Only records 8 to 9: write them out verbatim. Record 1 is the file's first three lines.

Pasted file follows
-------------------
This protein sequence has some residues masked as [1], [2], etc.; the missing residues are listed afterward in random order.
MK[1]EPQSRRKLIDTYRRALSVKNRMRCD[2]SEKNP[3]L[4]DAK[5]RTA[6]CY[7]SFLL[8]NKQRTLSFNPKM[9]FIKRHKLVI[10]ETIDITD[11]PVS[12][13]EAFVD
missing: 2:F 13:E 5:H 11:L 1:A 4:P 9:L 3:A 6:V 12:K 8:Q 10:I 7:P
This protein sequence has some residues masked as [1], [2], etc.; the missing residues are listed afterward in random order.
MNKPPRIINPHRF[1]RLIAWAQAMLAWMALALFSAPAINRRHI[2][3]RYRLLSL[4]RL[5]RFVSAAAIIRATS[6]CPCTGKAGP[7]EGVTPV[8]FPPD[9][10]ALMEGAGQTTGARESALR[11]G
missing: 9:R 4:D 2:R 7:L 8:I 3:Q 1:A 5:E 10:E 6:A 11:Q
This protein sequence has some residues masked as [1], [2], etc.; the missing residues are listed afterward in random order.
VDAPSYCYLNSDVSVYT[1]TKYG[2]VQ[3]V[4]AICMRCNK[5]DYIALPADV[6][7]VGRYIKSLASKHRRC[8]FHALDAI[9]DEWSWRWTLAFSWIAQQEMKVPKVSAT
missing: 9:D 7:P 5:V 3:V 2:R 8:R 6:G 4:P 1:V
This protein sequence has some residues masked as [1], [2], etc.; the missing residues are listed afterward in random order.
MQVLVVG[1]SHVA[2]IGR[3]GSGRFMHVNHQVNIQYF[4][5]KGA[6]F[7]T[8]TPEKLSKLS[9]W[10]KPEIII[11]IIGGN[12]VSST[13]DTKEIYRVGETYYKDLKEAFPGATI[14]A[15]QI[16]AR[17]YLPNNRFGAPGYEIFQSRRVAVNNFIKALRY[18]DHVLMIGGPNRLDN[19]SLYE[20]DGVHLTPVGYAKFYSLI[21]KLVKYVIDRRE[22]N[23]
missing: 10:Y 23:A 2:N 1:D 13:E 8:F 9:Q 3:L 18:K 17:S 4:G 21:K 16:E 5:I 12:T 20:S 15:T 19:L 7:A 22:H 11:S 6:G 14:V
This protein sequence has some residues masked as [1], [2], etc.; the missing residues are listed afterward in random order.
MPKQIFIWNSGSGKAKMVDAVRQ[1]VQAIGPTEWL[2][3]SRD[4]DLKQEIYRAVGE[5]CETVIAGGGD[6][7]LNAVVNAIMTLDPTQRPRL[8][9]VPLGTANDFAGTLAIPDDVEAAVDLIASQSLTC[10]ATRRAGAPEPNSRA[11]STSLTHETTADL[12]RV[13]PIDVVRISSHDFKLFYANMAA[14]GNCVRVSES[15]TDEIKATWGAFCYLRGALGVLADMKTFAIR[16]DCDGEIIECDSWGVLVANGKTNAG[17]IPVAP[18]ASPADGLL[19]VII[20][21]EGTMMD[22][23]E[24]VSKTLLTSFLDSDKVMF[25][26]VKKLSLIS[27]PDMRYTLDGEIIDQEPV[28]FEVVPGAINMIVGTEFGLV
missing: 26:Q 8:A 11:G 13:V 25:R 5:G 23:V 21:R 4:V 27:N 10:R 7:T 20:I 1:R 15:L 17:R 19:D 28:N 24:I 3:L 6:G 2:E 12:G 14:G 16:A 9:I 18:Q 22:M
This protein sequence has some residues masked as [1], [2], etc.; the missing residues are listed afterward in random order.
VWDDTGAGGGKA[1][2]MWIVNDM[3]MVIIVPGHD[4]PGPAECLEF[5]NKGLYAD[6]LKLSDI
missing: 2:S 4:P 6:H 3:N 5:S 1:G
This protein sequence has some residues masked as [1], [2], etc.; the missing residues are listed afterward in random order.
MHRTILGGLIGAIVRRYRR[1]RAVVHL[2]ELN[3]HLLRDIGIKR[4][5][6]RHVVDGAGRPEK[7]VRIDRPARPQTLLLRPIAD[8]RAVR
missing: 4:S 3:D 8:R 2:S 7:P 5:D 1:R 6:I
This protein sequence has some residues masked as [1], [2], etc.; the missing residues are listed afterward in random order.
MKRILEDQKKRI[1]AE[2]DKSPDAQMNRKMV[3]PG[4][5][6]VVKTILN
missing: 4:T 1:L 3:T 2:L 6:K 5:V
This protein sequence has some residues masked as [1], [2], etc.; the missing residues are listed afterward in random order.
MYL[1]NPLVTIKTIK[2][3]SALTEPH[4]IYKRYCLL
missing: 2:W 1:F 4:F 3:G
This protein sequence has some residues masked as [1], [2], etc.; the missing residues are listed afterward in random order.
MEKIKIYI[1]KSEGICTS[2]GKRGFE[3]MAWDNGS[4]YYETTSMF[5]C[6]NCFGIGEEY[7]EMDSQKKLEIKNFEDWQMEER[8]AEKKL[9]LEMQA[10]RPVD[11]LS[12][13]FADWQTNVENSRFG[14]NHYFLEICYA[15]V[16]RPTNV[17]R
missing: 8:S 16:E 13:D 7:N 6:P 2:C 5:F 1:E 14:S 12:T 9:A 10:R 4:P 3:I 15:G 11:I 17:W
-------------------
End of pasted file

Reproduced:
This protein sequence has some residues masked as [1], [2], etc.; the missing residues are listed afterward in random order.
MKRILEDQKKRI[1]AE[2]DKSPDAQMNRKMV[3]PG[4][5][6]VVKTILN
missing: 4:T 1:L 3:T 2:L 6:K 5:V
This protein sequence has some residues masked as [1], [2], etc.; the missing residues are listed afterward in random order.
MYL[1]NPLVTIKTIK[2][3]SALTEPH[4]IYKRYCLL
missing: 2:W 1:F 4:F 3:G